How to design user interfaceon Nov 12, 2013 - 9:00 AM PST
Firat Parlak says that without this one thing, you’ll “spend twice the money” to build your product.
Firat, founder of UI/UX design company Awesome, also says that “nine out of ten startups fail” because they don’t have it.
So what is it? The right process for developing your user experience, which is what customers see when they use your product and how they interact with it.
In fact, Firat used his process to help one client get more than 336,000 users in just a few months.
In his Mixergy course, Firat shows you how he does it. Here are three strategies you’ll learn in the course.
1. Don’t Go Overboard
You have to talk to customers, but talking to them for too long is a big mistake.
“The first question we ask our clients is ‘how long have you been working on this project?’” says Firat. “If they say…a year-and-a-half or six months…and it’s going to take you maybe three or four months to develop this app…[their customer data] is not valuable.”
That’s because the market changes, meaning you can’t “depend on your information that you collected six months ago and apply that to user interface design,” he says.
So how do you quickly collect all of the customer feedback you need?
Get in and get out
When talking to customers, be effective and keep it short.
Firat recommends a casual meeting. “Show them that you are really interested in their ideas and value their opinion, and show them some sketches,” he says. “This is not intensive market research, just understand what the needs are of the consumer that you are talking to.”
For instance, one of his clients, Dog Amigo, did customer research by visiting local dog parks and asking dog owners to fill out a 15-question survey. “They had a paper which was just checks,” says Firat. “It was quick.”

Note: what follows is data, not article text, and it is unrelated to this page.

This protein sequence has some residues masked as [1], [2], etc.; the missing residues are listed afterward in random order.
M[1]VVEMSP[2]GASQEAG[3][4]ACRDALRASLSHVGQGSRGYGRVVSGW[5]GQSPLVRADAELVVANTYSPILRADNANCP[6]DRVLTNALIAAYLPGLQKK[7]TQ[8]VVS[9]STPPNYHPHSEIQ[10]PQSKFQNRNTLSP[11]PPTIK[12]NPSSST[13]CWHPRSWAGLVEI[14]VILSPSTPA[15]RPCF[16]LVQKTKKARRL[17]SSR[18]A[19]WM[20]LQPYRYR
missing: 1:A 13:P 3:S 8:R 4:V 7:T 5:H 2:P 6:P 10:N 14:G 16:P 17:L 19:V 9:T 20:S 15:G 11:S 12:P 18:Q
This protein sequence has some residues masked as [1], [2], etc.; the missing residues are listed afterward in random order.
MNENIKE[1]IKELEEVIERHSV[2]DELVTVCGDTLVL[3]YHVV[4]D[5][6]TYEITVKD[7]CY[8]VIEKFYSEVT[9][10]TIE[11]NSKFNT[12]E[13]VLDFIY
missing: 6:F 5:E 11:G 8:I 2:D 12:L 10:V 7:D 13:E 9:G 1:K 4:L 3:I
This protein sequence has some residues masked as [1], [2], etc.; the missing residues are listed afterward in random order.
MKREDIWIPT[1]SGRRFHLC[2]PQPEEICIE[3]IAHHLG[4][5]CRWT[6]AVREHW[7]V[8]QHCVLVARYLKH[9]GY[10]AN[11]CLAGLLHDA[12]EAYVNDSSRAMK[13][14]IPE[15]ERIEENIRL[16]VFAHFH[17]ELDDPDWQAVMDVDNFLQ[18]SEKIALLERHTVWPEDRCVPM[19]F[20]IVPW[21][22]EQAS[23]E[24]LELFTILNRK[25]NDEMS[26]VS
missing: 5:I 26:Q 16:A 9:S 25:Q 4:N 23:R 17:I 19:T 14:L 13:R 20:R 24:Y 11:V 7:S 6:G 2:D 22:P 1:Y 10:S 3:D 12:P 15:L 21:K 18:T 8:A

2. Get a Glimpse of the Future
It’s impossible to predict a winning UI.
“Whatever we think, it’s not always right,” says Firat. “What you put together sometimes is not what [customers] are looking for. They’re like, ‘I don’t understand this, what it does.’ So that’s a red flag.”
And you need to spot those red flags before you build anything. “Actually launching it and coming back and changing things is a lot harder, and it will cost you more,” says Firat.
So how do you get feedback before your product is even built?
Give them an interactive prototype
Make an interactive version of your design, then watch customers use it.
Firat recommends the tool Proto.io to make your designs interactive and allow users to actually click on your designs and get a feel for the product. “The focus here is to understand how your user is engaging with your products,” he says. “Were they able to figure out that icon? You thought it was so obvious, but when you give it to somebody else, they can’t find it as quickly as you did. So you go back to the drawing board and make that better.”
3. Do a Little Espionage
When you’re developing a product, you have to do research. But you don’t have to start at square one. In fact, it’s better to look at what’s already being done, which gives you “more metrics and information,” says Firat.
“You don’t have to reinvent the wheel…looking at what [is already being done] and doing something better, is the approach you should have,” he says.
So how do you avoid reinventing the wheel?
Review their homework
Look at your competitors’ research.
“[Your competitors] already did their homework,” says Firat. “They already amassed their resources, and it’s important to look at and understand that.”
To do that, he turns to Dribbble. “Dribbble is actually not only a platform to showcase your designs, but also designer process and progress,” he says. “So you can see what your competitors are doing by searching similar ideas, similar products, and see how they’re approaching their user experience.”
“‘Mobile first’ is cool, but ‘UI first’ will halve your development costs.” Click to Tweet
Written by April Dykman. Production notes by Jeremy Weisz.